Although the research is still preliminary, it appears that some people don’t have the genetics to do well on a high carbohydrate diet (8). For such people, an eco-Atkins diet, high in plant proteins such as soy and legumes might be a better choice (9).
Finally, if you find yourself craving animal products, it could be because you have a strong preference for the taste of glutamate, also known as umami. Plant foods high in umami are ripe tomatoes, olives, and mushrooms. Roasting, caramelizing, browning, and grilling increase umami by freeing glutamate from proteins (10).
Don’t Overdo the Oxalate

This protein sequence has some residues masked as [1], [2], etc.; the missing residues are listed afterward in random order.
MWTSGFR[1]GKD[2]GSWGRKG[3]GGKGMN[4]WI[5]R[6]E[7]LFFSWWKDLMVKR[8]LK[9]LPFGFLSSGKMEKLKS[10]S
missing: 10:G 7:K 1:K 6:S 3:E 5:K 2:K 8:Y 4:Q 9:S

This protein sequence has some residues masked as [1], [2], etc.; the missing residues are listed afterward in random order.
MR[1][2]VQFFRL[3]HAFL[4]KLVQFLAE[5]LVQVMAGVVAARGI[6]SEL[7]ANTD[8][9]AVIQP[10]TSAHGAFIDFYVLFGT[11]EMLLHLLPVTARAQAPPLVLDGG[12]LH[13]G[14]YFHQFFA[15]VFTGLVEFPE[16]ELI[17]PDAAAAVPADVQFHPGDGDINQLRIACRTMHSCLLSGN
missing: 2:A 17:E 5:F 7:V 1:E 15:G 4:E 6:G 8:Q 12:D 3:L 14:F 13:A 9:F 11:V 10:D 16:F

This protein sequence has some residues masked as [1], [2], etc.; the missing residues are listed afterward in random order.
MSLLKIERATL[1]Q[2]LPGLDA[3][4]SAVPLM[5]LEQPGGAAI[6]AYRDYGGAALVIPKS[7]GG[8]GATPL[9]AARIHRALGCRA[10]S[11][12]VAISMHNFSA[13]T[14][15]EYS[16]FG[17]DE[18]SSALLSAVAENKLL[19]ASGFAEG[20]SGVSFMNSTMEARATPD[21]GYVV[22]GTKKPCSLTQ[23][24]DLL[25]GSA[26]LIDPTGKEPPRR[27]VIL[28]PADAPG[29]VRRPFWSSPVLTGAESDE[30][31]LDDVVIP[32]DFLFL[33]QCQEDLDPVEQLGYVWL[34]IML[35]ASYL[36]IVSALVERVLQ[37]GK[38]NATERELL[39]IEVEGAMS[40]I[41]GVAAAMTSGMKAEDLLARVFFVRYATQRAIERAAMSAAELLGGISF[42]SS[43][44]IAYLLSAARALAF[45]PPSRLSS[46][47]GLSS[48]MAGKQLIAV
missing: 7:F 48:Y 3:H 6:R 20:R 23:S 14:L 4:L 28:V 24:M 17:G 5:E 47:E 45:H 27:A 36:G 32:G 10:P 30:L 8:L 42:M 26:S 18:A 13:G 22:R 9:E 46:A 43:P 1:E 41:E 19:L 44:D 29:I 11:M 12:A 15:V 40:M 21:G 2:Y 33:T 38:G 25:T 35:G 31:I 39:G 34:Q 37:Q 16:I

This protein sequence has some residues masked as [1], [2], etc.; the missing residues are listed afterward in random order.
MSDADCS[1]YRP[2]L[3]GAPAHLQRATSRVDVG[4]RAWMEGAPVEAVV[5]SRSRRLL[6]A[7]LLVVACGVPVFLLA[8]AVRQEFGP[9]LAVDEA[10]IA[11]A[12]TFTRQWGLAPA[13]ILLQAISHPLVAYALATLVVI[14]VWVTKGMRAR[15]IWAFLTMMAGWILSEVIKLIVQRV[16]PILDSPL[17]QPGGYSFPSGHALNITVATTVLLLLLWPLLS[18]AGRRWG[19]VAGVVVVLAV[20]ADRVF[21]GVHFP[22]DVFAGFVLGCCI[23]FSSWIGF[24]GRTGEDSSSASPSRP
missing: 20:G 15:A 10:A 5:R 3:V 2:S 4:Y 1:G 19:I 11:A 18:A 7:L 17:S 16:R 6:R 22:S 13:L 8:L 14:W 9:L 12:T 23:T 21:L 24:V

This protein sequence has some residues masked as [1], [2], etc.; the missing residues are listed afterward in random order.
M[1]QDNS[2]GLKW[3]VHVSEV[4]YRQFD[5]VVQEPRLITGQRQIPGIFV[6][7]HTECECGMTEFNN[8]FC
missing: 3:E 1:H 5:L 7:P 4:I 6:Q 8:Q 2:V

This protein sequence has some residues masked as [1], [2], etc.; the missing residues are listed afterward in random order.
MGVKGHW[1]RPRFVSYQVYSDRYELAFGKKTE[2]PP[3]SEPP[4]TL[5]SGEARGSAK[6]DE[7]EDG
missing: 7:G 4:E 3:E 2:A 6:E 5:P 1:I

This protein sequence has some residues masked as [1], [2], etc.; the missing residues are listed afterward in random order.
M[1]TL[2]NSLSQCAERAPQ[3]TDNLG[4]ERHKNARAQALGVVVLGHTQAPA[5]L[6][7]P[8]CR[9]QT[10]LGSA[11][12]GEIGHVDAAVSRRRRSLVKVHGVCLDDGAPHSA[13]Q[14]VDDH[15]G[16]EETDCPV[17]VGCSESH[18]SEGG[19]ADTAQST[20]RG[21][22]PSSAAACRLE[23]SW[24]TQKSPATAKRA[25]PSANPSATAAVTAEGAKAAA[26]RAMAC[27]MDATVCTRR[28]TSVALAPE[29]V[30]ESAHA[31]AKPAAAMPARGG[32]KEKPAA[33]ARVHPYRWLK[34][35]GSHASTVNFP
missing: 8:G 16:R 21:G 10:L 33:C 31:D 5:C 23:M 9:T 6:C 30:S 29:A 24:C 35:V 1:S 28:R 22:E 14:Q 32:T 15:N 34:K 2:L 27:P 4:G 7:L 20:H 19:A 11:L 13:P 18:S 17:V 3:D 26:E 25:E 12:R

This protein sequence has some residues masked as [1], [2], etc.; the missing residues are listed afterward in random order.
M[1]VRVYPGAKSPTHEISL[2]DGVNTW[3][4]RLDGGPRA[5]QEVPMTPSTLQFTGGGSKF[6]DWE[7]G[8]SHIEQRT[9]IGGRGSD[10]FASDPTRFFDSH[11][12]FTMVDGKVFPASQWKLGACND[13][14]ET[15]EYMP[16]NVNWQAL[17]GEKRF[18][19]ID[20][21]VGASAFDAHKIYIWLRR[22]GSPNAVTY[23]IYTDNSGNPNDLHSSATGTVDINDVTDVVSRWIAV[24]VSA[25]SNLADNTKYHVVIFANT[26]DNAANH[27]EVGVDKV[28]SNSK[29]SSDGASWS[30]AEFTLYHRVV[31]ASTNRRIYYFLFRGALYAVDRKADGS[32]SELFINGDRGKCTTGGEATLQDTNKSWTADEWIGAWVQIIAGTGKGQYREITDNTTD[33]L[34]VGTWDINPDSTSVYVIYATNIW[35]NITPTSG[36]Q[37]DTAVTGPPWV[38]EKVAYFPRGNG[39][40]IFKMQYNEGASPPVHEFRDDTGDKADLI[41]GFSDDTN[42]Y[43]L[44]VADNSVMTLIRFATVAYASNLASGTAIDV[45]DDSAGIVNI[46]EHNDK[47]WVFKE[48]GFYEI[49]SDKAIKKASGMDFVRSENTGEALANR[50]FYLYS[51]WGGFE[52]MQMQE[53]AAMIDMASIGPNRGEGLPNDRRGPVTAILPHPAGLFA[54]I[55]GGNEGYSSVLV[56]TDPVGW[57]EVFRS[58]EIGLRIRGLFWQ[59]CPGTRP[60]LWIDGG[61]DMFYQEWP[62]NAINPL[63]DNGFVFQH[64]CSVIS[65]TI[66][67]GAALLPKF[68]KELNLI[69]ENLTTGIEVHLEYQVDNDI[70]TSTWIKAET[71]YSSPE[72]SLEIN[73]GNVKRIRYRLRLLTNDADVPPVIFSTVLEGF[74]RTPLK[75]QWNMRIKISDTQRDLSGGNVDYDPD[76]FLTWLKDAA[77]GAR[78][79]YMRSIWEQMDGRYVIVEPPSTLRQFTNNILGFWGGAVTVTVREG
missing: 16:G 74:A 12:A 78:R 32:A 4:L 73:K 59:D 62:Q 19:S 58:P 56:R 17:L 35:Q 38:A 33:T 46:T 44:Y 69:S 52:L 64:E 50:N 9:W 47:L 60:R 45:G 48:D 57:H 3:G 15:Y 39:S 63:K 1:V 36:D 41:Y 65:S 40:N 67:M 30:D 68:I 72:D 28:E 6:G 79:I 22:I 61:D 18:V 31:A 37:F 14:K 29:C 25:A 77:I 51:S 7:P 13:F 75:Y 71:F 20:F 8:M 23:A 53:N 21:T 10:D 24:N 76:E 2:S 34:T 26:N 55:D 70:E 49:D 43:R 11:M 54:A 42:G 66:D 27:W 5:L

Some plant foods are high in oxalate and spinach is extremely high. For most vegans, oxalate won’t be a problem, but if you decide to start juicing or blending your greens, make sure you don’t consistently use large amounts of the high oxalate greens—spinach, swiss chard, and beet greens—doing so can sometimes result in a kidney stone. See Oxalate for more info.
In rare cases, some vegans might not get enough fat or calories to produce adequate amounts of steroid hormones, which are made from cholesterol.
A few anecdotal reports provide some evidence that low cholesterol might be a problem for some vegans—see Bonzai Aphrodite’s story of regaining her health as a vegan, Facing Failing Health As A Vegan. In such cases, increasing saturated fat, such as by adding some coconut oil, could increase a depressed libido or resume menstruation.
Vitamins and Minerals—For the Long Haul